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CalGang

According to the California Department of Justice, you are eligible for inclusion on CalGang, a statewide database of gang members and gang associates,...

A Convicted Fireman/Arsonist and Me: The Facts As I Knew Them

This the second part of a series of articles about my relationship with John Orr. You can find part one of the series here.

Crime Story Scoop: Robert Durst Admits “Killed Them All” Recording is “True and Accurate”

Robert Durst has - for the first time - acknowledged that certain audio recordings made by the producers of the HBO documentary series...

Robert Durst: You Can’t Unring the Bell

For a judge, maintaining courtroom control over unruly attorneys can be a daily challenge. According to one retired jurist, some judges have a...

Paul Butler Reads: The Promise and Failure of “Queen & Slim”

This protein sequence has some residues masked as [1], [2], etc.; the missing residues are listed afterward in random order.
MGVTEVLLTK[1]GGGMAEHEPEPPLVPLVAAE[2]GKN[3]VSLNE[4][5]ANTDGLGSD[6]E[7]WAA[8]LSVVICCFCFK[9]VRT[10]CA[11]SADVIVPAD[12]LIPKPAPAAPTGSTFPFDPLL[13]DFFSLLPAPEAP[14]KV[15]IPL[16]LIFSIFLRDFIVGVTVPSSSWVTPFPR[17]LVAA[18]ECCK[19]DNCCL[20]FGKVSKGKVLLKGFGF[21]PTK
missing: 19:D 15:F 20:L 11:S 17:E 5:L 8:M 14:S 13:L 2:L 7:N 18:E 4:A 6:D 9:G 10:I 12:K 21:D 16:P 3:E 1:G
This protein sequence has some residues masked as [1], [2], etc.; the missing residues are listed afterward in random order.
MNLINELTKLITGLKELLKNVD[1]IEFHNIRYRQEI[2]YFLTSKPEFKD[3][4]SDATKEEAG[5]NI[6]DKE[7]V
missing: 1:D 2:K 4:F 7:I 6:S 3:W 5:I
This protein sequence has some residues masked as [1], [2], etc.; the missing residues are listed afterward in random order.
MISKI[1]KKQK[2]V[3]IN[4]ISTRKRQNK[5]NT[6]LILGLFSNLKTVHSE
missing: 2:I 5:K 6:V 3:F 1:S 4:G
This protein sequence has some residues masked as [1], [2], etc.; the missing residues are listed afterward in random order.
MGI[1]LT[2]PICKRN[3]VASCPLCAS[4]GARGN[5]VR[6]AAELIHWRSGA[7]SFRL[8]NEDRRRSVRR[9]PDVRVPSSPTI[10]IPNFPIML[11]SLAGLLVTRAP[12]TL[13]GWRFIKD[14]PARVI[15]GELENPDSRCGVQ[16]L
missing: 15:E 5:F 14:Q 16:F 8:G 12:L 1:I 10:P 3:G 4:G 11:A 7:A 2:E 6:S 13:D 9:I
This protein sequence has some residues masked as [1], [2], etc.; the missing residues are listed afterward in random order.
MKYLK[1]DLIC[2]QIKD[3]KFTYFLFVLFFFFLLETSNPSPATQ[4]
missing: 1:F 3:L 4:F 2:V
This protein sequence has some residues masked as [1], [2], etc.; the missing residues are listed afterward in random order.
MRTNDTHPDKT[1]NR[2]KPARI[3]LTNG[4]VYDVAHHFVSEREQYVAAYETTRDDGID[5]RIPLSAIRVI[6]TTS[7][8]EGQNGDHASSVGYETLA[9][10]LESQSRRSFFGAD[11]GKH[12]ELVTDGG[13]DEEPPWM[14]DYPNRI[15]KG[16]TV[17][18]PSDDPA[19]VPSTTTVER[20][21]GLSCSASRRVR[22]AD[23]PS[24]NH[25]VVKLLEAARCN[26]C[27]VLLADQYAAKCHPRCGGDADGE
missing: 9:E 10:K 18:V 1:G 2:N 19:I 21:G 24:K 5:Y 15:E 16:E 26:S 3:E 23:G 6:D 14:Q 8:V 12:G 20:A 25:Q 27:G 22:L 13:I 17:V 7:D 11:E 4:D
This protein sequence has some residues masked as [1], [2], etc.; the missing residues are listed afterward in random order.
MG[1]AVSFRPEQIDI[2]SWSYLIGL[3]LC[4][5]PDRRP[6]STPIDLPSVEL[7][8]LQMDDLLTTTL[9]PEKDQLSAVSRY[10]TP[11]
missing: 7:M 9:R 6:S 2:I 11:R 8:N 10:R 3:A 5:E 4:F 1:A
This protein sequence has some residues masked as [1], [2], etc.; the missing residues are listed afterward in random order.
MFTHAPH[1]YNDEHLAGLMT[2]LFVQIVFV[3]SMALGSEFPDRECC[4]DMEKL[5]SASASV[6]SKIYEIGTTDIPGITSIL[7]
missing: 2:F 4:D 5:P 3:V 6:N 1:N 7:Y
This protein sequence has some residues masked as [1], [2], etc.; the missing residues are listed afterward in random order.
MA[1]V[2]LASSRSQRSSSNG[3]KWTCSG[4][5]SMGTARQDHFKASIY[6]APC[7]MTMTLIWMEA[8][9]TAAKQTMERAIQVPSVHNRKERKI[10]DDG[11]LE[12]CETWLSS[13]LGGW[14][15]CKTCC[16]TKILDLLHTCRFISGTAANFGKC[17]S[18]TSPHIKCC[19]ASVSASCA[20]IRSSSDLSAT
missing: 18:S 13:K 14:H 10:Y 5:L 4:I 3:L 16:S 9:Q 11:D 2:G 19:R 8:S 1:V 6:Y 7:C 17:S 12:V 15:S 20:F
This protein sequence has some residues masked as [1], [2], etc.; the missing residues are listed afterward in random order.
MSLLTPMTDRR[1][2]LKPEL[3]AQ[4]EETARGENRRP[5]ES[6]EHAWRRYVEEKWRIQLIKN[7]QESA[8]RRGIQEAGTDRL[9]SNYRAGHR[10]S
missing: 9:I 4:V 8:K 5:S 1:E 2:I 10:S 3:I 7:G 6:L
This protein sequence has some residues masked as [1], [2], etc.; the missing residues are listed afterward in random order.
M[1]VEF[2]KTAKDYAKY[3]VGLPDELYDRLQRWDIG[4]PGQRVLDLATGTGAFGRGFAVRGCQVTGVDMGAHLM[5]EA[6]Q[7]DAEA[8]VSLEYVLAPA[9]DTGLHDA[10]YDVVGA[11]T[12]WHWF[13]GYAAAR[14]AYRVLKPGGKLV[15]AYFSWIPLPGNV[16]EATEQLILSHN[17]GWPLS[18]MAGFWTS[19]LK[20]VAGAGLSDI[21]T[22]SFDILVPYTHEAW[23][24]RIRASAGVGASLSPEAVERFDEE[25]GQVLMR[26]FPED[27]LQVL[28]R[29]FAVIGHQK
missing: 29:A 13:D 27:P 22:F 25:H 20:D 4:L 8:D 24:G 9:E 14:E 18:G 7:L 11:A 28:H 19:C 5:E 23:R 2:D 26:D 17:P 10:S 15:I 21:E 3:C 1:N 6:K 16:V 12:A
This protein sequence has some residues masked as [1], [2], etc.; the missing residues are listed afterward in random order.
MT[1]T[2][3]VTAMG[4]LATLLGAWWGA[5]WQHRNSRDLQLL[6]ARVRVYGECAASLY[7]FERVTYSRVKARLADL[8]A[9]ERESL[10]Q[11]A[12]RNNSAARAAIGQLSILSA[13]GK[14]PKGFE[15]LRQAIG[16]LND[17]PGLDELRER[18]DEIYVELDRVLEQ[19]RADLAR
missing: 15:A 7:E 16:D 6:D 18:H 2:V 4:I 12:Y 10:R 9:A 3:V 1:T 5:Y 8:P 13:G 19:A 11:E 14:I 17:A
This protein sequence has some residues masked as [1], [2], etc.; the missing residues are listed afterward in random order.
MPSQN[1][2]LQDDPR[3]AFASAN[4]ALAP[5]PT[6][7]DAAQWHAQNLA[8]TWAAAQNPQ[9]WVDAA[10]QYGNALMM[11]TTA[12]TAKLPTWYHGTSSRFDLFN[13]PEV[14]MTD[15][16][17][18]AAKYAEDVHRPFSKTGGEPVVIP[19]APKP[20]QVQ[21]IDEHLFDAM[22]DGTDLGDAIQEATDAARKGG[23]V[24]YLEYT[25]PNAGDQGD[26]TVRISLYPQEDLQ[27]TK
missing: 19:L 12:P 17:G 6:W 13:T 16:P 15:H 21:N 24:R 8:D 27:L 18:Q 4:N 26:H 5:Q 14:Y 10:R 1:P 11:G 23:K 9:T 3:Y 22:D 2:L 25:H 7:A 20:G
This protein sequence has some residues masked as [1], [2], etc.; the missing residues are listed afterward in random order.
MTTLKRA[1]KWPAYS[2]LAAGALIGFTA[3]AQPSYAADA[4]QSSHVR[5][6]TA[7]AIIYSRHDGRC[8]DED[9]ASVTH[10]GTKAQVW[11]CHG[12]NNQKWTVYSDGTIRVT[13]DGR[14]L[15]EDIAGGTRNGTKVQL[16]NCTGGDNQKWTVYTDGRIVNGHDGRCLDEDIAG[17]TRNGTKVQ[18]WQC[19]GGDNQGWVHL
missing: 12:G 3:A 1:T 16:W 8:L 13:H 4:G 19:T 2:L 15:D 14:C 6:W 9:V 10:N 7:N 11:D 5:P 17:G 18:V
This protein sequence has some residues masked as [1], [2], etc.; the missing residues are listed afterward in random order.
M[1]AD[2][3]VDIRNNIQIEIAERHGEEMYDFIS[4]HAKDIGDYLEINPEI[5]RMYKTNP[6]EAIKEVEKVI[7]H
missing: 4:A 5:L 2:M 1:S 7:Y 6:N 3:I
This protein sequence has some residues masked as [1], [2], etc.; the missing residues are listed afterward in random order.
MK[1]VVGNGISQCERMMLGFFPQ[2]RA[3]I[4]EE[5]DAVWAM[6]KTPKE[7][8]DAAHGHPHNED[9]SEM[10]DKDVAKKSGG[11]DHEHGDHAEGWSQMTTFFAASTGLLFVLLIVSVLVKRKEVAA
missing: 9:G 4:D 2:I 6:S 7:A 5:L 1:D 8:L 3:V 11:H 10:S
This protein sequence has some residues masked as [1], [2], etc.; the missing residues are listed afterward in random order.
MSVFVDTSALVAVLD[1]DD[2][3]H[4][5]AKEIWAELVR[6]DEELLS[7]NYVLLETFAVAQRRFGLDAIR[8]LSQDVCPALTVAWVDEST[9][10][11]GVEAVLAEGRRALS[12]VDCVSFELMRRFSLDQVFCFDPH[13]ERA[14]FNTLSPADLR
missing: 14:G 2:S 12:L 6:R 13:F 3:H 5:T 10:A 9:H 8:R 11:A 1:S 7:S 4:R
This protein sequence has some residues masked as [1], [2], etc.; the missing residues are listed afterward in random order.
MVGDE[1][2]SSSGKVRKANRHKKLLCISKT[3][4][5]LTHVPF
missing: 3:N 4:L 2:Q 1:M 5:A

Black protest – especially against police violence – scares some people. The Attorney General of the United States, for example, does not think the police should be criticized.  Last week William Barr issued a  threat:  if certain communities don’t start showing the police “support and respect” they “might find themselves without the police protection they need.”   In an earlier speech to the Fraternal Order of Police, Barr claimed “the anti-police narrative is fanning disrespect for...

PART 3 — PODCAST SPECIAL: The First Los Angeles District Attorney Debate

This is the third part of a three part look at the First Los Angeles District Attorney Debate of the 2020 election cycle. You can find part 1 of this series here and part 2 of the series here. On December 19, 2019 USC Law Professor Jody Armour moderated the first Los Angeles DA debate in which candidates George Gascón and Rachel Rossi squared off over a host of criminal justice issues. Conspicuously missing from the event was incumbent Jackie Lacey, who cited a scheduling conflict. In today’s Podcast Special, we examine the responses of George Gascón and Rachel Rossi to questions about police accountability, the death penalty and homelessness. The fourth speaker of the night was Helen Jones who was tasked with asking a question about police accountability. When Helen took the mic, her words were a visceral force, blazing in determination but soaking in grief. JONES: MY NAME IS HELEN JONES AND MY SON JOHN HORTON WAS BEAT TO DEATH IN 2009 IN MEN’S CENTRAL JAIL. HE WAS BEAT TO DEATH IN SOLITARY CONFINEMENT. THEY BUST HIS LIVER,...